Brittany Charlton’s Blog

June 13, 2013

My two months in Copenhagen have now come to an end but what a privilege it has been. Our analysis of maternal oral contraceptive use and adverse fetal outcomes proved to be thought provoking and enabled me to implement analysis techniques that I don’t always use in other research (e.g., high-dimensional propensity scores). I am more proficient in my SAS programming since the programs run so quickly and I can move through the analyses. Being thoughtful about efficiently coding programs with macros is always a good challenge.

Although I was wrapped up with research, my partner visited halfway through my trip, which forced me to see the city. We enjoyed the new Nordic cuisine and the bike-friendly culture while basking in the beautiful weather and long sunlight (~4am-11pm). What a difference even a month can make in terms of weather and light! While a small city (and country), Denmark still has some gems including the Ny Carlsberg Glyptotek and Louisiana Museum of Modern Art. For my last weekend, I also went to visit two colleagues at the Karolinska in Stockholm, Sweden. Harvard has many ties there so it was neat to see this in person and compare their experience to my own in Denmark.

I am excited to see what comes out of future collaborations. We will wrap up these particular analyses over the summer but new ideas are already taking shape for what we might do next!


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April 10, 2013

Upon entering the Statens Serum Institute, a large sign greeted me with quotes from Science that read “The Epidemiologist’s Dream: Denmark…When an Entire Country is a Cohort.” This encapsulates my first two weeks in Copenhagen quite well as I met with my collaborators, gained access to the registry data, and began running analyses. Just inside the Institute are large wall pieces displaying New England Journal and Lancet papers that have been published by the Institute’s faculty. The abundance of social services coupled with detailed data across the lifecourse truly make this setting an epidemiologist’s jewel.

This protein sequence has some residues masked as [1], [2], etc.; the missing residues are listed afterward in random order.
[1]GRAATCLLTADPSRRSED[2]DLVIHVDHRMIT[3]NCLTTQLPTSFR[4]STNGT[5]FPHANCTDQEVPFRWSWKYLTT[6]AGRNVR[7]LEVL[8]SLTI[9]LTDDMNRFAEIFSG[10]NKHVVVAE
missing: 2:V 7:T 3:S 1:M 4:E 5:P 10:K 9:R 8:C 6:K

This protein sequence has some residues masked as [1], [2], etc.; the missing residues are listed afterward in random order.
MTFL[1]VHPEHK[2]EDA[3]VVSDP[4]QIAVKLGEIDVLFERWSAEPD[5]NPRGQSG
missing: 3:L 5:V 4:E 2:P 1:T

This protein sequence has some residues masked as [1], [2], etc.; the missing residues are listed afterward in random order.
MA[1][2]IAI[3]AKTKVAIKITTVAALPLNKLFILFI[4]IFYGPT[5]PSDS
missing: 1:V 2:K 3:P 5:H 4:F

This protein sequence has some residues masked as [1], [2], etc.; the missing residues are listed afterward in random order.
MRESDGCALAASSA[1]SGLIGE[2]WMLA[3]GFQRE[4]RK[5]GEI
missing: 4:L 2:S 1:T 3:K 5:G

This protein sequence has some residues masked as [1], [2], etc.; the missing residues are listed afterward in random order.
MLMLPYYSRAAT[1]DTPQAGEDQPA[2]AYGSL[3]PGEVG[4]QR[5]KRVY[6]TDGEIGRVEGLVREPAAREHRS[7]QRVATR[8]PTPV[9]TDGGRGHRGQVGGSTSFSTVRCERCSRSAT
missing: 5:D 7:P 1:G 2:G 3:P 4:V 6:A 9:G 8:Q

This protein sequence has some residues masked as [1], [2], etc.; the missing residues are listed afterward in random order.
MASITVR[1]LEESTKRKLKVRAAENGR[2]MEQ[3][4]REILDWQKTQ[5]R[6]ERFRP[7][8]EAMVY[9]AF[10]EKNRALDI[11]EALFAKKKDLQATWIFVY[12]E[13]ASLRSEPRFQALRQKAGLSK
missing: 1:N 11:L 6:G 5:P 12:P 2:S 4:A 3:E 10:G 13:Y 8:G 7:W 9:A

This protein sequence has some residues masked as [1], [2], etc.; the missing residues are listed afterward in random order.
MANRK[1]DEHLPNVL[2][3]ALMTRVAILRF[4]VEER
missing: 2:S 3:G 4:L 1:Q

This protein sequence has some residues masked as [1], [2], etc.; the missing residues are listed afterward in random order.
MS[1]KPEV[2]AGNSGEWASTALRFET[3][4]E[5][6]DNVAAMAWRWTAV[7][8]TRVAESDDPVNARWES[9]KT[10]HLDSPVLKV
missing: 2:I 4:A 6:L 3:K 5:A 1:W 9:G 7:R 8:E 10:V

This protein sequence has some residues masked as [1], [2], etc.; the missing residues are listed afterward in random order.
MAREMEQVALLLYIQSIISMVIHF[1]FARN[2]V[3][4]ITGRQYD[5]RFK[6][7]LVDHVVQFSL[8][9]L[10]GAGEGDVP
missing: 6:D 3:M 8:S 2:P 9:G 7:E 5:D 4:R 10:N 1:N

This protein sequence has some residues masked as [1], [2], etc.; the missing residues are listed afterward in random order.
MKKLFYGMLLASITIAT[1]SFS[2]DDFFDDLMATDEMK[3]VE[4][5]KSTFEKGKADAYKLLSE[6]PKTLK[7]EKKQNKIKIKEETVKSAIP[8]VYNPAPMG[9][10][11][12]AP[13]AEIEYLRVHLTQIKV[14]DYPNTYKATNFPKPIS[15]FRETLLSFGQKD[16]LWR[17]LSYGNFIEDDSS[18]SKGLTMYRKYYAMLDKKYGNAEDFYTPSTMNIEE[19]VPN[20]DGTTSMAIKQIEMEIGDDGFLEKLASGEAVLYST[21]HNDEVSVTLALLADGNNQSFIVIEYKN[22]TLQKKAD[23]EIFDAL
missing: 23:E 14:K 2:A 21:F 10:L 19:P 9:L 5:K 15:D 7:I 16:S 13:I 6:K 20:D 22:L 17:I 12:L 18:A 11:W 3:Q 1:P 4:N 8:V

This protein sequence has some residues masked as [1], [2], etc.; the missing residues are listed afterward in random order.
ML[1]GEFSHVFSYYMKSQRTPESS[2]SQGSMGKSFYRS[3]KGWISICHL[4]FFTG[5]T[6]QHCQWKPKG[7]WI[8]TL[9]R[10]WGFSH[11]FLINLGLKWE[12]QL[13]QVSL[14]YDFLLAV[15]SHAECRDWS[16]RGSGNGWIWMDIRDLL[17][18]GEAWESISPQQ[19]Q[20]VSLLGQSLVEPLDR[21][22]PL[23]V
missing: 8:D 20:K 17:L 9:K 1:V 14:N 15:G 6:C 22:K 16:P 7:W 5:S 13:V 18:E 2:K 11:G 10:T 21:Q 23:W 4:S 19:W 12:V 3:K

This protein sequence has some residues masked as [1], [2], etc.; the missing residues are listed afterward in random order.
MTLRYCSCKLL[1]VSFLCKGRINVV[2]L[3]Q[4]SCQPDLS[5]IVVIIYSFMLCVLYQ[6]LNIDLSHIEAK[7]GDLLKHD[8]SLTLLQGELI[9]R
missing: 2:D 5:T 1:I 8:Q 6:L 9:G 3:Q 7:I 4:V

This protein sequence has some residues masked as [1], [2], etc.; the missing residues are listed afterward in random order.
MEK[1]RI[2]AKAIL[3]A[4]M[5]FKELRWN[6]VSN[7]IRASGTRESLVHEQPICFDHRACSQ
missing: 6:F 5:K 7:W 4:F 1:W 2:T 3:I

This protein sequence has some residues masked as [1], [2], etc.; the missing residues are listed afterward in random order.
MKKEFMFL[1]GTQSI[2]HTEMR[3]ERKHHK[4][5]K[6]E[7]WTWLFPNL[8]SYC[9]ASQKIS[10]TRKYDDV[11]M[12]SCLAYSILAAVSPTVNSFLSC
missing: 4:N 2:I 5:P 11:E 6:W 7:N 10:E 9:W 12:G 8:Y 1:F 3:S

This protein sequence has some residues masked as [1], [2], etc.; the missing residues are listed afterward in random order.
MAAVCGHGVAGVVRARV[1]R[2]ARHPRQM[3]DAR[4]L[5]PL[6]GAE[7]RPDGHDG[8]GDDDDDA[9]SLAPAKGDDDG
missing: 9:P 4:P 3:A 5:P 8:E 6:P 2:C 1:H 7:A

As a little girl, I had dreamed of moving to Scandinavia because this is where the world’s best synchronized figure skating teams are based. Clearly my priorities have shifted from figure skating to epidemiology as I have grown up but I have still landed in Scandinavia. For years, I have read papers from all of the Nordic countries and been amazed at how creative researchers can be using massive amounts of nuanced data. I am only more impressed after seeing these resources in person. I will be linking individual-level data between registries using the Danish Civil Registration System’s unique personal identification number assigned to all Denmark inhabitants. The data is quite clean and intuitive so the learning curve hasn’t been terribly steep. Having trained in the Harvard system of the Nurses’ Health Study where there are more checks and balances, I am amazed at how agile the researchers can be here and yet the work is still thorough and thoughtful.

The cultural differences cannot be overlooked. Knowing about the quality of life, including the lack of major health disparities, I was eager to see this first hand. Similar to my expectations for the registry data, the quality of life is just incredible. For example, the differences in work/life balance in comparison to the US is staggering. Most of the Danish researchers work 37 hours/week, which likely contributes to the county continually being ranked one of the happiest countries in the world. Many of my colleagues leave work at 3pm to pick up their children from daycare and spend the evening at home with their families. When they return to work in the morning, they are hardworking and efficient since that 3pm deadline is always in their minds. The weather and light should not be overlooked either. Despite being in Copenhagen the first two weeks of April, it is still rather cold and dark but finding cozy restaurants and noks around my apartment is a good challenge.

In these two weeks I have been able to learn the data structure and run initial analyses so I’m eager to start drafting the manuscripts and plan further analyses for when I return in May.